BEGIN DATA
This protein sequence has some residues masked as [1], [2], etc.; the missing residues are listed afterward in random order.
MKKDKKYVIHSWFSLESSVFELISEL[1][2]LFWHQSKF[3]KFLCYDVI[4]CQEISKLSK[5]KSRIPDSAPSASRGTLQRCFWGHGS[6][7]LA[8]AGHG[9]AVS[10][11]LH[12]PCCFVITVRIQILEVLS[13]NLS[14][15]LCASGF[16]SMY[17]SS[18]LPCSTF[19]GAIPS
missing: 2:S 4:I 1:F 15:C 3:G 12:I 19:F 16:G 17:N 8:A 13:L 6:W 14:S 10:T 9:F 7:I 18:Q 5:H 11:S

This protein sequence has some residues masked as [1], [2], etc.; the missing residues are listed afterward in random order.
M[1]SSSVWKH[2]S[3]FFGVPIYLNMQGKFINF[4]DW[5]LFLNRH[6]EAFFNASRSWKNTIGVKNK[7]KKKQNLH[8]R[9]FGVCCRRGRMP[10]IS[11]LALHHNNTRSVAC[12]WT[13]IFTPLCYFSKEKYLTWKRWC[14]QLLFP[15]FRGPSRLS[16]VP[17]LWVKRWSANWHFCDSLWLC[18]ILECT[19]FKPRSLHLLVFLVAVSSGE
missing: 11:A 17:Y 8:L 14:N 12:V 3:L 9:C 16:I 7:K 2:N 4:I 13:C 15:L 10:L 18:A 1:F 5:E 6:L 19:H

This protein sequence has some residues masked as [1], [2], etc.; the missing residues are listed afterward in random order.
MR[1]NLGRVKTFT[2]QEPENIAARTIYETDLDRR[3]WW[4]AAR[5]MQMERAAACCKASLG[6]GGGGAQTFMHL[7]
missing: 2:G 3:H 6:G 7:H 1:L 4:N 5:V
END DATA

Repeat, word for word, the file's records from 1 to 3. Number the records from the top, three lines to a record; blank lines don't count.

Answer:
This protein sequence has some residues masked as [1], [2], etc.; the missing residues are listed afterward in random order.
MKKDKKYVIHSWFSLESSVFELISEL[1][2]LFWHQSKF[3]KFLCYDVI[4]CQEISKLSK[5]KSRIPDSAPSASRGTLQRCFWGHGS[6][7]LA[8]AGHG[9]AVS[10][11]LH[12]PCCFVITVRIQILEVLS[13]NLS[14][15]LCASGF[16]SMY[17]SS[18]LPCSTF[19]GAIPS
missing: 2:S 4:I 1:F 15:C 3:G 12:I 19:F 16:G 17:N 8:A 13:L 6:W 14:S 10:T 9:F 7:I 18:Q 5:H 11:S

This protein sequence has some residues masked as [1], [2], etc.; the missing residues are listed afterward in random order.
M[1]SSSVWKH[2]S[3]FFGVPIYLNMQGKFINF[4]DW[5]LFLNRH[6]EAFFNASRSWKNTIGVKNK[7]KKKQNLH[8]R[9]FGVCCRRGRMP[10]IS[11]LALHHNNTRSVAC[12]WT[13]IFTPLCYFSKEKYLTWKRWC[14]QLLFP[15]FRGPSRLS[16]VP[17]LWVKRWSANWHFCDSLWLC[18]ILECT[19]FKPRSLHLLVFLVAVSSGE
missing: 11:A 17:Y 8:L 14:N 12:V 3:L 9:C 16:I 7:K 2:N 4:I 13:C 15:L 10:L 18:A 1:F 5:E 6:L 19:H

This protein sequence has some residues masked as [1], [2], etc.; the missing residues are listed afterward in random order.
MR[1]NLGRVKTFT[2]QEPENIAARTIYETDLDRR[3]WW[4]AAR[5]MQMERAAACCKASLG[6]GGGGAQTFMHL[7]
missing: 2:G 3:H 6:G 7:H 1:L 4:N 5:V